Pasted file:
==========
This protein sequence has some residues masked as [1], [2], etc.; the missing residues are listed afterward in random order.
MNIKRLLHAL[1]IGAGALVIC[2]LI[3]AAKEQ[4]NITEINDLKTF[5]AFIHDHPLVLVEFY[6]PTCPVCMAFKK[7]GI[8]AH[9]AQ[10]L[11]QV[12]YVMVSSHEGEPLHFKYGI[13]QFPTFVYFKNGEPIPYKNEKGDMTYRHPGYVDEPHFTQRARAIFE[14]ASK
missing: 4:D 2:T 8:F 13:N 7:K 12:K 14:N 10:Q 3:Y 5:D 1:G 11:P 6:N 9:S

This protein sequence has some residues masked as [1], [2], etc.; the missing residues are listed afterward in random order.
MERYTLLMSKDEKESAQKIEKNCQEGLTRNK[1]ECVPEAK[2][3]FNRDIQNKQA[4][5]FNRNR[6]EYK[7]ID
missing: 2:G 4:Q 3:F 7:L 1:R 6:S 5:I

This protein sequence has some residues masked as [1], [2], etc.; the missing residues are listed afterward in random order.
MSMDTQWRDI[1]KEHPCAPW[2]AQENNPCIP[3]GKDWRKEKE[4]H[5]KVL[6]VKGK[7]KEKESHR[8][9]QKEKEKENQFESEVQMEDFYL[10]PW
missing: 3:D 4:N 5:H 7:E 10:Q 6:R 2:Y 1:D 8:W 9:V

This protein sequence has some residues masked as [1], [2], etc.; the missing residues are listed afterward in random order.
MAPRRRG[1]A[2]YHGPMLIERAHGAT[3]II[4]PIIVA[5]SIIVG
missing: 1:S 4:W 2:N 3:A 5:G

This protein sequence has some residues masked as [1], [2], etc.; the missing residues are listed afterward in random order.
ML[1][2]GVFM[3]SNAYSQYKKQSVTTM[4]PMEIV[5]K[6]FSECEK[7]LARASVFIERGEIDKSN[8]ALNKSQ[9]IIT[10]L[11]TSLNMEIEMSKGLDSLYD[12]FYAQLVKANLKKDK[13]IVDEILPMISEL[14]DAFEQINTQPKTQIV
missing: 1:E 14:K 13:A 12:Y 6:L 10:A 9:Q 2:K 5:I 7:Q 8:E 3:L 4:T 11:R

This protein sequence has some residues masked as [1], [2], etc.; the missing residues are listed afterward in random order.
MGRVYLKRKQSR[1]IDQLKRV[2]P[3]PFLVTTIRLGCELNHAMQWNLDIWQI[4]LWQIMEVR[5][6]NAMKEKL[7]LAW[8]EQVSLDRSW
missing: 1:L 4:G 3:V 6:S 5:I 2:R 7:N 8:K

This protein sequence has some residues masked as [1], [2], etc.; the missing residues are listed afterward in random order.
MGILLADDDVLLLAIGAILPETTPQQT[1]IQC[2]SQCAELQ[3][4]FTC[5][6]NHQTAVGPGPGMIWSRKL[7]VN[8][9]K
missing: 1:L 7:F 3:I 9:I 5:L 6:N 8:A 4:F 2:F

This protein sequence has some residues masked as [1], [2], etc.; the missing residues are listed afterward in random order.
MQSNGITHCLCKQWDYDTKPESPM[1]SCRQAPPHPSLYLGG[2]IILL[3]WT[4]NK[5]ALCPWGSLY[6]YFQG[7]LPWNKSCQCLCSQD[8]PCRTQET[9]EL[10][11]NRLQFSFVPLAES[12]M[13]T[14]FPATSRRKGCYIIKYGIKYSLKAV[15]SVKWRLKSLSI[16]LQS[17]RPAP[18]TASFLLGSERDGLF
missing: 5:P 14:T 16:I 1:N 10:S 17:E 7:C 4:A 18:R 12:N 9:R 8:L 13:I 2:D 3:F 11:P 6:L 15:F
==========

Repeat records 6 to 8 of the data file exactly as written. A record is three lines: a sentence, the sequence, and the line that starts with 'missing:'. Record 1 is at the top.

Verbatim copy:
This protein sequence has some residues masked as [1], [2], etc.; the missing residues are listed afterward in random order.
MGRVYLKRKQSR[1]IDQLKRV[2]P[3]PFLVTTIRLGCELNHAMQWNLDIWQI[4]LWQIMEVR[5][6]NAMKEKL[7]LAW[8]EQVSLDRSW
missing: 1:L 4:G 3:V 6:S 5:I 2:R 7:N 8:K

This protein sequence has some residues masked as [1], [2], etc.; the missing residues are listed afterward in random order.
MGILLADDDVLLLAIGAILPETTPQQT[1]IQC[2]SQCAELQ[3][4]FTC[5][6]NHQTAVGPGPGMIWSRKL[7]VN[8][9]K
missing: 1:L 7:F 3:I 9:I 5:L 6:N 8:A 4:F 2:F

This protein sequence has some residues masked as [1], [2], etc.; the missing residues are listed afterward in random order.
MQSNGITHCLCKQWDYDTKPESPM[1]SCRQAPPHPSLYLGG[2]IILL[3]WT[4]NK[5]ALCPWGSLY[6]YFQG[7]LPWNKSCQCLCSQD[8]PCRTQET[9]EL[10][11]NRLQFSFVPLAES[12]M[13]T[14]FPATSRRKGCYIIKYGIKYSLKAV[15]SVKWRLKSLSI[16]LQS[17]RPAP[18]TASFLLGSERDGLF
missing: 5:P 14:T 16:I 1:N 10:S 17:E 7:C 4:A 18:R 12:N 9:R 8:L 13:I 2:D 3:F 11:P 6:L 15:F